Ethnicity and Inequality in Hawai'i

Jonathan Y. Okamura
Book Cover

PB: $32.95
EAN: 978-1-59213-756-5
Publication: Apr 08

HC: $86.50
EAN: 978-1-59213-755-8
Publication: Apr 08

Ebook: $32.95
EAN: 978-1-59213-757-2
Publication: Apr 08

256 pages
6 x 9
4 tables

In Hawai’i, ethnicity rather than race structures social and economic inequalities��

Read the Introduction (pdf).

Description

Challenging the dominant view of Hawai’i as a “melting pot paradise”—a place of ethnic tolerance and equality—Jonathan Okamura examines how ethnic inequality is structured and maintained in island society. He finds that ethnicity, not race or class, signifies difference for Hawai’i’s people and therefore structures their social relations. In Hawai’i, residents attribute greater social significance to the presumed cultural differences between ethnicities than to more obvious physical differences, such as skin color.

According to Okamura, ethnicity regulates disparities in access to resources, rewards, and privileges among ethnic groups, as he demonstrates in his analysis of socioeconomic and educational inequalities in the state. He shows that socially and economically dominant ethnic groups—Chinese Americans, Japanese Americans, and whites—have stigmatized and subjugated the islands’ other ethnic groups—especially Native Hawaiians, Filipino Americans, and Samoans. He demonstrates how ethnic stereotypes have been deployed against ethnic minorities and how these groups have contested their subordinate political and economic status by articulating new identities for themselves.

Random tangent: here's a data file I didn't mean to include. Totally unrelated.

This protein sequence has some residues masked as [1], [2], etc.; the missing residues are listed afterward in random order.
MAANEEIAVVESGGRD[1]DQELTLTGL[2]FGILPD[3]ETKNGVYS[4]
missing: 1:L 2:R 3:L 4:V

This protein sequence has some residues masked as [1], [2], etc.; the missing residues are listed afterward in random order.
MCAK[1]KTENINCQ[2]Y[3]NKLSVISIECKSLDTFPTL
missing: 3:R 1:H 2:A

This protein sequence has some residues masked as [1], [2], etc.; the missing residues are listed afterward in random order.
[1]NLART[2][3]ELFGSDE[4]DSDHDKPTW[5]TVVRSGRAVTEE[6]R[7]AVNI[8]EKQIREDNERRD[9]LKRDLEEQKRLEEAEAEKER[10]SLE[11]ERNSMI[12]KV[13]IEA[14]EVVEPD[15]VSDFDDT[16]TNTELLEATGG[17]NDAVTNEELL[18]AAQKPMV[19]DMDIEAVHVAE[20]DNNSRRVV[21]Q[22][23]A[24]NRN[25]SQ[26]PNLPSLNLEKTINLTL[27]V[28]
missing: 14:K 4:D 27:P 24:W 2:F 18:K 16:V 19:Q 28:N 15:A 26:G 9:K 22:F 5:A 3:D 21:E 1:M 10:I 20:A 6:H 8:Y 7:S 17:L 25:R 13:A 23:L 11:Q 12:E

Table of Contents

1. Introduction
2. Changing Ethnic Differences
3. Socioeconomic Inequality and Ethnicity
4. Educational Inequality and Ethnicity
5. Constructing Ethnic Identities, Constructing Differences
6. Japanese Americans: Toward Symbolic Identity
7. Filipino Americans: Model Minority or Dog Eaters?
8. Conclusion
Notes
References
Index

About the Author(s)

Jonathan Y. Okamura is an Associate Professor in the Department of Ethnic Studies at the University of Hawai'i at Manoa. A social anthropologist, he is the author of Imagining the Filipino American Diaspora: Transnational Relations, Identities, and Communities.


Subjects

In the Series

  • Asian American History and Culture edited by Cathy Schlund-Vials, Rick Bonus, and Shelley Sang-Hee Lee

    Founded by Sucheng Chan in 1991, the Asian American History and Culture series has sponsored innovative scholarship that has redefined, expanded, and advanced the field of Asian American studies while strengthening its links to related areas of scholarly inquiry and engaged critique. Like the field from which it emerged, the series remains rooted in the social sciences and humanities, encompassing multiple regions, formations, communities, and identities. Extending the vision of founding editor Sucheng Chan and emeriti editor Michael Omi, David Palumbo-Liu, K. Scott Wong and Linda Trinh Vú, series editors Cathy Schlund-Vials, Rick Bonus, and Shelley Sang-Hee Lee continue to develop a foundational collection that embodies a range of theoretical and methodological approaches to Asian American studies.